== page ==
Simpson's dependable performances eventually gained the attention of mainstream feature and television producers, who tapped his quirky talents for their own projects. He landed a starring role in the Broadway production of "The Farnsworth Invention," a 2008 drama penned by Aaron Sorkin about the creator of the television set, which earned Simpson a Theatre World Award for his performance as the unjustly forgotten Farnsworth. Ricky Gervais brought him aboard his directorial debut, "The Invention of Lying" (2009) in a brief but memorable turn as a Coca-Cola pitchman who sold his product in unflinchingly blunt terms, while the top-rated "House, MD" (Fox, 2004-12) cast him as a priest suffering from a genetic condition that mimicked the symptoms of AIDS. He was a crooked cop on the trail of hapless suburbanites Steve Carell and Tina Fey in "Date Night" (2010), and a criminal psychologist named Mary on several episodes of the cult favorite series "Psych" (USA Network, 2006-14). His widest exposure during this period undoubtedly came from his recurring appearances on "Late Night with David Letterman" (CBS, 1993-2015) as Lyle the Intern, an insouciant hipster who barged onto the talk show in an attempt to win his way into the host's good graces.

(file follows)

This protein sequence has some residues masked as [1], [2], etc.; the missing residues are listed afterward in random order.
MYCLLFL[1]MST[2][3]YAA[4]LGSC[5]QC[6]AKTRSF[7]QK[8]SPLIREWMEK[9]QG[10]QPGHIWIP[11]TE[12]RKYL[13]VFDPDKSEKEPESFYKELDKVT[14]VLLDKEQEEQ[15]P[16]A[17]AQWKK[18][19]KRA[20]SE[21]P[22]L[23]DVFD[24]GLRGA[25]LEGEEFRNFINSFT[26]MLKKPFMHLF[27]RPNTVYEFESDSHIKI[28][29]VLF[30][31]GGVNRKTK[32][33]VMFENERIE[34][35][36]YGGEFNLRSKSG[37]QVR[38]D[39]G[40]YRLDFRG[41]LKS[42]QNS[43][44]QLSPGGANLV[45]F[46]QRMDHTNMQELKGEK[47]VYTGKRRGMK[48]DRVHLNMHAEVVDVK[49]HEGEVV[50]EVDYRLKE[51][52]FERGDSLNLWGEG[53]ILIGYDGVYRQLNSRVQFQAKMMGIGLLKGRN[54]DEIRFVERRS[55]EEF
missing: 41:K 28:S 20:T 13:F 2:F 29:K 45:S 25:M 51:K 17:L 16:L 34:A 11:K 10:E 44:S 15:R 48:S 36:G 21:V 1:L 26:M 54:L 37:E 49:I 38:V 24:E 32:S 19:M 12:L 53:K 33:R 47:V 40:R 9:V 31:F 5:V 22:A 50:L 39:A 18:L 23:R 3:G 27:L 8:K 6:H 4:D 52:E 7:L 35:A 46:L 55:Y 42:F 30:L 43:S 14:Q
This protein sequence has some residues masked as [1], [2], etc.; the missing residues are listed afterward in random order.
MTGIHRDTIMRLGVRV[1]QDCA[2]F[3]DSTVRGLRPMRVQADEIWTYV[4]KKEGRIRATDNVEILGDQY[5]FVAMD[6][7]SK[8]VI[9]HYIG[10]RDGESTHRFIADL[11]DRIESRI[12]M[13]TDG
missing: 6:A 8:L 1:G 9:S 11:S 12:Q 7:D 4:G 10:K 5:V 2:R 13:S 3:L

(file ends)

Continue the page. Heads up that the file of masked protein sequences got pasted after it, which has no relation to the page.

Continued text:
In 2011, Simpson was featured as a physicist aiding an eccentric billionaire (Sam Elliott) in recreating the conception of the world in "The Big Bang," a largely unseen neo-noir with Antonio Banderas. He also signed on to his first weekly series, "Breakout Kings," produced by "Prison Break" (Fox, 2005-09) execs Nick Santora and Matt Olmstead. Simpson played Lloyd Lowery, a former behaviorist whose gambling addiction led him to a 25-year stint in prison. While there, he participated in a program with the U.S. Marshal's office to help catch escaped convicts. Lowery's unique perspective on the criminal mind helped the team anticipate their fugitive quarry's next move, though his attempts to provide aid to his fellow team members were often met with hostility. That same year, Simpson was cast in the offbeat action-horror film "Abraham Lincoln, Vampire Hunter" (2012) as Joshua Speed, who aided the 16th President in his struggle to rid the world of the undead. This was followed by big screen roles in "The Truth About Emanuel" (2013), action thriller "White House Down" (2013) and nerd-culture comedy "Knights of Badassdom" (2013). The following year, Simpson co-starred on political thriller "House of Cards" (Netflix 2013- ) as Gavin Orsay.